This post is for our trans, non-binary, genderqueer, and genderfluid friends. Read on for four tips and resources specifically for our trans/queer friends to keep in mind during the admissions journey. πŸ’™πŸ’œπŸ’–πŸ³οΈβ€πŸŒˆ

November 16, 2021 • by AdmissionsMom

In honor of Transgender Awareness Week and Transgender Remembrance Day today, this post is for our trans, non-binary, genderqueer, and genderfluid friends. Applying to college and trying to figure out a good fit for you is hard enough, but when you’re applying to college and you’re trans, non-binary, genderfluid, or genderqueer, it can be especially tough. And, if you’re in one of those groups, you know that these students face additional challenges at home and at school — and that certainly extends to college admissions as well.

Four Quick Tips:

  1. Keep up with the Forms: While many colleges ask for your preferred name, you may still need to use your birth name, if it hasn’t been legally changed yet, so that all your paperwork and files won’t get lost or disorganized.
  2. Think about Your Essays: To come out or not to come out? You don’t have to write about being transgender in your essays, but you certainly can if it’s a story you want to tell. If you’re worried that being trans might hurt you in admissions, ask yourself this question: Do I want to attend a college that would deny me because of who I am?
  3. Check State Laws: I got this amazing advice from a fellow mom of a nonbinary child: β€œIt’s worth checking the state laws where the college is locatedβ€”the most supportive campus in the world can’t help your student if the state doesn’t guarantee access to health care, makes name/marker change incredibly difficult, etc.” 
  4. Ask Questions: Be sure to ask colleges these kinds of questions when doing your research or reaching out or on tours/visits/info sessions:
  • Do they have gender-inclusive housing?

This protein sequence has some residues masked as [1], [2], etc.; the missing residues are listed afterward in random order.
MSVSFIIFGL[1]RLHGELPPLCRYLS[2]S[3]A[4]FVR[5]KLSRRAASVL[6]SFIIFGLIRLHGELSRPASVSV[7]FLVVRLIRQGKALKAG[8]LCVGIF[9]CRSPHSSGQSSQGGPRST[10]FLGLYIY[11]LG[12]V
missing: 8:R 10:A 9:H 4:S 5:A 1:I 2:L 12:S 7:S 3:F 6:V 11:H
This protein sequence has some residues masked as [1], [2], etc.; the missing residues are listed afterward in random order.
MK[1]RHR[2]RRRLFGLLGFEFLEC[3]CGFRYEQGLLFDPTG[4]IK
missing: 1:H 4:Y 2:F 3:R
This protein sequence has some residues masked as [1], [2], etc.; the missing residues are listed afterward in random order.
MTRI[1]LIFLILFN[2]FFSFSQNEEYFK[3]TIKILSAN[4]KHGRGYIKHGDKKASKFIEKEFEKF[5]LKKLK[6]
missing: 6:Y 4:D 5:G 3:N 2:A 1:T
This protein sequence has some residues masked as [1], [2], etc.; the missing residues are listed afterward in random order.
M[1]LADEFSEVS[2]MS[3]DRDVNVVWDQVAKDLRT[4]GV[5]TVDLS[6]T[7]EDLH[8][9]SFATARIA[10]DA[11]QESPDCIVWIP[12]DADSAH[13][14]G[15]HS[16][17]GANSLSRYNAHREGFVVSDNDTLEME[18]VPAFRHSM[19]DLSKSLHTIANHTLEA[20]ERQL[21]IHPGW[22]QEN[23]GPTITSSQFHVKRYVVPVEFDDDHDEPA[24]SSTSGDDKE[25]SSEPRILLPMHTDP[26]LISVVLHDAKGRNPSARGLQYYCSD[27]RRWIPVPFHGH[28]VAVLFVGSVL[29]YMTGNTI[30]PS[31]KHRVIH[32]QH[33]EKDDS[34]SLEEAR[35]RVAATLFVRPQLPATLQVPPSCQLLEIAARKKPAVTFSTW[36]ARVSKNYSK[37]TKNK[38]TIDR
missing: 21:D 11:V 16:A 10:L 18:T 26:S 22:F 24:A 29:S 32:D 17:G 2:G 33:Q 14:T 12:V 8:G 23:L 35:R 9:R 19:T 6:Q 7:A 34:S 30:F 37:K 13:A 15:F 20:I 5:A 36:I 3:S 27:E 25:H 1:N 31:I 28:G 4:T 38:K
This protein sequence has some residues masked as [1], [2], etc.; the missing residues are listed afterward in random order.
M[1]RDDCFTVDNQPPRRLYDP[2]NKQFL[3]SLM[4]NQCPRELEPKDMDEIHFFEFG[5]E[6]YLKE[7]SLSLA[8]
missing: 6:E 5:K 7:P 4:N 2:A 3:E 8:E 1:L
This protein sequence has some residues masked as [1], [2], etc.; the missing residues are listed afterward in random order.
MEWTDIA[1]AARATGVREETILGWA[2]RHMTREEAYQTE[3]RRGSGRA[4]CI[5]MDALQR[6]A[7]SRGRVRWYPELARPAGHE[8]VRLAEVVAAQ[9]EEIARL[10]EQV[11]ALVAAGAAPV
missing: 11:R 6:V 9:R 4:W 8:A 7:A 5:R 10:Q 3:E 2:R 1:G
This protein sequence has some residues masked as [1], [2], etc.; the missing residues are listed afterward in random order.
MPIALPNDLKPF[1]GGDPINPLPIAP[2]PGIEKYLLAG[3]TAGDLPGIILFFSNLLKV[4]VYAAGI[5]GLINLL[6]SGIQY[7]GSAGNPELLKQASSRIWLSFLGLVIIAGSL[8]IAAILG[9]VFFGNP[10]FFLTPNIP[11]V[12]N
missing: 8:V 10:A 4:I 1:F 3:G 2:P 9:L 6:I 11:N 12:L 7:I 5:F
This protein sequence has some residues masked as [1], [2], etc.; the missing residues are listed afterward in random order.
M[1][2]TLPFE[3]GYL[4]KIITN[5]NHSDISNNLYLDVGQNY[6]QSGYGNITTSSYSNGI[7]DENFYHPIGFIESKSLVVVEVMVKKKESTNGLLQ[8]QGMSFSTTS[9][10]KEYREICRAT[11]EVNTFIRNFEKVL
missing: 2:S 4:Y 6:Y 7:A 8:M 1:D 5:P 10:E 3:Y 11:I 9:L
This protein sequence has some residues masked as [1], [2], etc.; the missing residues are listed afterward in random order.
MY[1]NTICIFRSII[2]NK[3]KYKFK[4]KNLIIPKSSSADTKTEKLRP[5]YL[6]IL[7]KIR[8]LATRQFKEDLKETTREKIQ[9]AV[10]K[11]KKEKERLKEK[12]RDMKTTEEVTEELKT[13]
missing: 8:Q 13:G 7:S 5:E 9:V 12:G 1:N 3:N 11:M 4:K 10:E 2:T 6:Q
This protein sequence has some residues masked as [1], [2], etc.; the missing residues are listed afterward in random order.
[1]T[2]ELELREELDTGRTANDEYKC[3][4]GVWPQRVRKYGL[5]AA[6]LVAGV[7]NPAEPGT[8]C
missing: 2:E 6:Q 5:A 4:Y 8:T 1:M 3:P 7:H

• Do they have a nondiscrimination policy for trans/queer students?
  • Do they allow students to change their names on campus records?
  • What resources and opportunities do they have to support trans/queer students?
  • Do the schools’ health clinics and health plans cover trans medical care if that’s something you are interested in?

Check Out These Helpful Resources:

Looking for college suggestions?

Here are some colleges that have been suggested to me or that I’ve heard have trans-friendly environments:

Virginia Commonwealth

Ithaca College

CU Boulder

U Oregon



Claremont McKenna

UC Santa Barbara

Pacific University Oregon

Oregon State

University of Montana


Washington State

U Washington

Western Washington



Clark U in Massachusetts

SUNY New Paltz




New School



Sarah Lawrence



Northern Arizona U



















Warren Wilson

Trans Awareness

Some of you may or may not know this about me, but I’m the mom of three amazing kids — my middle is transgender/non-binary. She has helped me here on A2C in the past with essays both as u/admissionsson and u/admissions_daughter! Now, she’s at Berkeley Law, so her essay editing days are over, but I think you can still find some of her awesome posts about writing essays. If you’d like to know more about Sara and her journey, you can read an excerpt from her diary here: β€œDiary of an Indecisive Trans” — she’s given me permission to share. You can listen to the song/musical version of her diary here: β€œEntry 1” by Sara Rose Caplan.


Ask them here and I’ll try to answer or find the answers — or maybe someone in our fabulous community here can help!


“Your lives matter. Your voice matters. Your stories matter.” ~ Laverne Cox

Take care. Be yourself. Love who you are.

– admissionsmom πŸ’™πŸ˜Š

Posted on November 16, 2021 in College Fit,College List,LGBTQ Resources

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AdmissionsMom started by giving advice on the subreddit r/ApplyingToCollege and has grown into a full-blown college admissions adventure with a blog, a book, and a College Visit Hub, College Vizzy. AdmissionsMom helps students and parents through the stressful college admissions process with tips on choosing the right school for YOU, learning to leave the pressure behind, and practicing mindfulness while learning more about college admissions and yourself.